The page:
Discussion: A patient with food poisoning would be expected to have more symptoms than mere epigastric abdominal pain (i.e., vomiting or diarrhea). These associated symptoms are not essential for the diagnosis, but without them an alternative explanation should be considered. Was anyone else who had the turkey sandwiches sick? Is there any dizziness or sweating, or at least some nausea? Are there other symptoms (chest pain) which would lead the physician to an alternate diagnosis?
Teaching point: When the story is not consistent, return to the bedside and:
1. Confirm the history.
2. Inquire about other important symptoms based on ddx of “can’t miss” diagnoses.
3. Re-examine the patient.
4. Ensure disease process is not progressing.
5. Record a progress note.
Risk management/patient safety issue #3:
Error: Performing bizarre therapy.
Discussion: We barely pump stomachs for drug overdose anymore; it is hard to see how it would be helpful to remove a “food-poisoning” toxin already far enough downstream to be causing symptoms. As reported in the Annals of Emergency Medicine in 1999, Singer, et al. evaluated 1,171 procedures and reported that NG tube insertion was the most painful. Was the doctor trying to be vengeful or thorough? The old adage, “Doctor, don’t just stand there, do something,” sometimes needs to be replaced with “Doctor, don’t just do something; stand there,” particularly when the therapy is unpleasant and ineffective.
Teaching point: First, do no harm.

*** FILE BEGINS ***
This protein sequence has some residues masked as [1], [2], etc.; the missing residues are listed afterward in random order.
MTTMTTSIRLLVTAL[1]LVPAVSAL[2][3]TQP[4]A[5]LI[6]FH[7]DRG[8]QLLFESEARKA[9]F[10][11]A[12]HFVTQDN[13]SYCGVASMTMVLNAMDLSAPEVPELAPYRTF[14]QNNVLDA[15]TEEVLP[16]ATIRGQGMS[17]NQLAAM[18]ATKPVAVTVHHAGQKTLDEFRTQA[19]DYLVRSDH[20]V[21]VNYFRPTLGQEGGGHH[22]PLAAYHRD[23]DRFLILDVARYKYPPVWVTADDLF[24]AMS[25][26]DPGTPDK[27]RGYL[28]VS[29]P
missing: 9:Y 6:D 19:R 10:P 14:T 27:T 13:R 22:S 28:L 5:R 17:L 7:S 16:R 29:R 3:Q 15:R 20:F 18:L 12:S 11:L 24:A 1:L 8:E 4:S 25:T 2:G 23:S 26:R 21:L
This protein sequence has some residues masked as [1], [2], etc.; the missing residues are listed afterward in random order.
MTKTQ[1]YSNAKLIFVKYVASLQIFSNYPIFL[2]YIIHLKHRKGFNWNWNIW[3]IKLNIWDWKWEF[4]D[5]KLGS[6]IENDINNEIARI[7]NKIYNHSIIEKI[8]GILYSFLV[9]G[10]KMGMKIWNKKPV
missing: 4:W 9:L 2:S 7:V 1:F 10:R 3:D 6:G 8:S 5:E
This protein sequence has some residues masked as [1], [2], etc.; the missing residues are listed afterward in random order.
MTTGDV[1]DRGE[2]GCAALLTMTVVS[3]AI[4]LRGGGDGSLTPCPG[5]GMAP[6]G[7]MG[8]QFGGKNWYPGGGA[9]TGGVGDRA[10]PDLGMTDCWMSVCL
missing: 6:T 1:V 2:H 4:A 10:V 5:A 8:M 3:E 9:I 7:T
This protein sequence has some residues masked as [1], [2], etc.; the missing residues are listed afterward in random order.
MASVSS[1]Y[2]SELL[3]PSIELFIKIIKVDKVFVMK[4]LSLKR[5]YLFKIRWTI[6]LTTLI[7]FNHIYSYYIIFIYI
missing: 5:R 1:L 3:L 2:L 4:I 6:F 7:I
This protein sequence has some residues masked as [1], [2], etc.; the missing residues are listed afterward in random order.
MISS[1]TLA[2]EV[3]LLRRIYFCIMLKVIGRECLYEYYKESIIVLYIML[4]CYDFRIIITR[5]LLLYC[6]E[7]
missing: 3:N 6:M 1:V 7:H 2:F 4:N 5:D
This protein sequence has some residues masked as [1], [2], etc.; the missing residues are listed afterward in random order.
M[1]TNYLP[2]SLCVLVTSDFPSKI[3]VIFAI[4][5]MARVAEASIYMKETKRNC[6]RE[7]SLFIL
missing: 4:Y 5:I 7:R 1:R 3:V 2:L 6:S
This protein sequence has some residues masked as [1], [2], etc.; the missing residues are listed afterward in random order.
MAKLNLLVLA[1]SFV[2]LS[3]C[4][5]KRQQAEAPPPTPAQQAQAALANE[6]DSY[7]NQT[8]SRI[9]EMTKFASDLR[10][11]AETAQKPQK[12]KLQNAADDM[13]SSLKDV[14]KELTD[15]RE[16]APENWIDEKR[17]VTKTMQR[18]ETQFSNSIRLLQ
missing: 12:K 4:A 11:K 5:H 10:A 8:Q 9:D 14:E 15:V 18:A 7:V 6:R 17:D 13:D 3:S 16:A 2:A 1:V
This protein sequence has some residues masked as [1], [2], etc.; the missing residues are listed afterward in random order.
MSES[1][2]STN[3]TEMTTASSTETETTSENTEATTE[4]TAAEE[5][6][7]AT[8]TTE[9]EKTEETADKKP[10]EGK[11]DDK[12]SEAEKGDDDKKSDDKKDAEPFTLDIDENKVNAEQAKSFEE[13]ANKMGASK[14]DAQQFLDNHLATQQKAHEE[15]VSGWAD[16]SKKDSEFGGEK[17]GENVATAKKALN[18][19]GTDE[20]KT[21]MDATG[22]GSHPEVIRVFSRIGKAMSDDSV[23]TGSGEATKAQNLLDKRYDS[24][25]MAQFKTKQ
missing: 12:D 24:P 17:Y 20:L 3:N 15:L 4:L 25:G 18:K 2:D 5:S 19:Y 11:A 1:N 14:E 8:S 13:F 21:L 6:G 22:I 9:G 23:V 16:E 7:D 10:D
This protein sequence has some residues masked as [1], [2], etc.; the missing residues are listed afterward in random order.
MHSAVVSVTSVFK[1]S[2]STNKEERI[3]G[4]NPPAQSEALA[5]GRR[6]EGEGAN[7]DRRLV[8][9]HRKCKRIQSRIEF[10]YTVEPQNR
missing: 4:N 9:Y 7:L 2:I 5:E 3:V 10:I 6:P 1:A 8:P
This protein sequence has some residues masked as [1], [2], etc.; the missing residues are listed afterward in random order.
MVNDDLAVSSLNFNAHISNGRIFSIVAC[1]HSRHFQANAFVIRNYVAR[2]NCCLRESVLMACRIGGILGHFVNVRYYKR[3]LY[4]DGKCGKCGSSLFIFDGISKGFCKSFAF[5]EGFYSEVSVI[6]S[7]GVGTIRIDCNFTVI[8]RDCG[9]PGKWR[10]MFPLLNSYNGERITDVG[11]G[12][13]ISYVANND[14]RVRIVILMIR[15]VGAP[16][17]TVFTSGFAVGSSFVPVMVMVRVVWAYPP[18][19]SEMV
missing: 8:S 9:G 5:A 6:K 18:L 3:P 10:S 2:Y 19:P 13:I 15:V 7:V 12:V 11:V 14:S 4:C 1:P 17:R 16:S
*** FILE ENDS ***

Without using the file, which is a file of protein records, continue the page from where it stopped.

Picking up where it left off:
Risk management/patient safety issue #4:
Error: Not addressing documented complaints, i.e., syncope and chest pain.
• Question: “Doctor, have you ever seen a case of ___?”
• Answer: “No, I have never seen a one.”
• Question: “Never seen, or never diagnosed?”
The physician started with a chief complaint of epigastric pain, but after he heard about the bad turkey sandwich, it was all over. The complaints of syncope as documented by the paramedics and chest pain documented by the nurse should throw this differential wide open. Even if the chief complaint was accurately noted to be epigastric pain, there are non-abdominal etiologies that can be responsible for this constellation of symptoms, cardiac ischemia being one of the most serious. An ECG was performed, meaning this diagnosis was considered, but a progress note was not present to explain why the life-threatening diagnosis was not occurring. Additionally, a good history could have easily explored this potentially serious diagnosis with questions about an exertional component, radiation to the shoulder(s) or jaw, associated symptoms of dyspnea or diaphoresis, and of course, risk factors.
Teaching point: A diagnosis not considered is a diagnosis not made.